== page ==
Iraq proposes law to legalize child brides and marital rape

A terrible step backwards in women’s fight for equality overseas. Iraq’s Council of Ministers has drafted a law, The Jaafari Personal Status Law, which will be voted on April 30. If passed the law would:

  1. Legalize marital rape
  2. Grant men the authority to marry girls as young as age nine

    Photo Courtesy: (AP Photo/Karim Kadim)THE ASSOCIATED PRESS

    Photo Courtesy: (AP Photo/Karim Kadim) THE ASSOCIATED PRESS

  3. Prohibit Muslim men from marrying non-Muslims
  4. Require wives to submit to sex on their husband’s whim
  5. Prevent women from leaving the house without the permission of their husbands
  6. Give automatic custody in divorce cases to fathers.
  7. Only father have the right to accept or refuse a marriage proposal
  8. Discontinues temporary marriages for sexual pleasure (called zawaj al-misyar or “traveller’s marriages”) Read More »
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The march backwards: Women’s rights at risk in Europe

Spain is about to criminalise abortion; politicians in the UK repeatedly attempt to reduce the 24-week limit; and yesterday in Brussels (Thurs, Apr 10), a Parliamentary hearing discussed a European Citizens’ initiative that if successful would block European Commission (EC) development funding for maternal health.

Working for sexual and reproductive health charity, Marie Stopes International, I know that every day, 800 women die during pregnancy or childbirth, and 99% of these women are from the developing world. This is why the international community identified maternal health as one of the eight Millennium Development Goals and why the European Union (EU) apportions development funding to maternal health each year.

But the ‘One of Us’ initiative, which aims to block EC funding for any activities that involve the destruction of the human embryo, would adversely affect development aid to maternal health projects. Projects that enable women in developing countries to make life-saving choices over their fertility; projects that help young women delay pregnancy until they are physically developed to safely deliver and projects that give mothers time to recover before giving birth to their next child. Read More »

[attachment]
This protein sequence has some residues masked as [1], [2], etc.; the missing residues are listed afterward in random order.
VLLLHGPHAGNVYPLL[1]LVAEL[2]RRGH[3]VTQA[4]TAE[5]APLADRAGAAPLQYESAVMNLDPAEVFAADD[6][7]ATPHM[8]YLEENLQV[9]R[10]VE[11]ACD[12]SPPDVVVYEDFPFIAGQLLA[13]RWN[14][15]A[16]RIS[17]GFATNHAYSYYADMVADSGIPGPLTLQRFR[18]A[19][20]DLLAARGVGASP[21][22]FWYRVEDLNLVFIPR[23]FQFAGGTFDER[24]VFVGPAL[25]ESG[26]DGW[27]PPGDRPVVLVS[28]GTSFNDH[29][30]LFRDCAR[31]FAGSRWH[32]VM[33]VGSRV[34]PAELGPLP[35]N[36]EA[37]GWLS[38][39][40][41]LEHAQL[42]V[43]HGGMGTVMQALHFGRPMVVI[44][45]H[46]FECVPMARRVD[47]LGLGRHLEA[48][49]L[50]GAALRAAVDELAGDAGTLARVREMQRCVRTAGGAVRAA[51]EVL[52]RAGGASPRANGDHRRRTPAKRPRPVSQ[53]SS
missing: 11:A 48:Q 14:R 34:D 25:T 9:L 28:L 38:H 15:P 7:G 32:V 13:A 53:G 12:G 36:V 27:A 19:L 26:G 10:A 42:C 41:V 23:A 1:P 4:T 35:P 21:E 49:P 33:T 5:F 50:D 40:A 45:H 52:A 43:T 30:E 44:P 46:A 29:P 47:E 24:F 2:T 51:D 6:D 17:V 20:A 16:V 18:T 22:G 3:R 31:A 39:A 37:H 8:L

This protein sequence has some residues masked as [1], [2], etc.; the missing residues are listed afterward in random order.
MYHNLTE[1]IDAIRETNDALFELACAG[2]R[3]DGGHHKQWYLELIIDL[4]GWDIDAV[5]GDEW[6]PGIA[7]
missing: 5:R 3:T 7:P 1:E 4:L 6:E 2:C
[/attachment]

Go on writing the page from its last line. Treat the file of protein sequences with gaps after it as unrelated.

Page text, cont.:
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What to do if you can’t tell the difference between sexual harassment and sexual liberation

Crossposted at Of Means and Ends.

1) Stop publishing articles about feminism.

2) Stop talking to women, just to be safe.

Guardian writer David Foster has faced a fierce and well-deserved backlash to an inane article blaming feminists for stifling sexual liberation by calling out sexism. Read More »

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Why an Australian Snickers ad is a kick up the vagina

Cross-posted at Miscellaneous Me.

When I first saw the recent Australian Snickers advertisement online, I had no idea of what I was about to watch, presuming it to be a generic homemade video and not part of a corporate advertising campaign. The viral video was simply listed on an entertainment site as, “Aussie Builders Surprise Women With Loud Empowering Statements,” and was tagged under, “funny” and “pop culture.” From this, I expected the video to be bit of lighthearted amusement at least, a display of female empowerment at best. The aim of the video is obviously to entertain through the reversal of the stereotypical assumption that construction workers are misogynistic, and it opens with the question, “What happens when builders aren’t themselves?” This already implies that any act of female empowerment to follow will not be a true representation of the average construction worker, an ambivalent start to a supposedly “amusing” clip. Read More »

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The Fulfiller of Expectations

She’s not
asking for the attention
of the holy order
of stoners and slashers
when she walks
with contemplation
or dances
without reservation
in consonance
with her stimulation.

She’s got nature’s approbation
as the fulfiller of the expectations
for rain and laughter. Read More »

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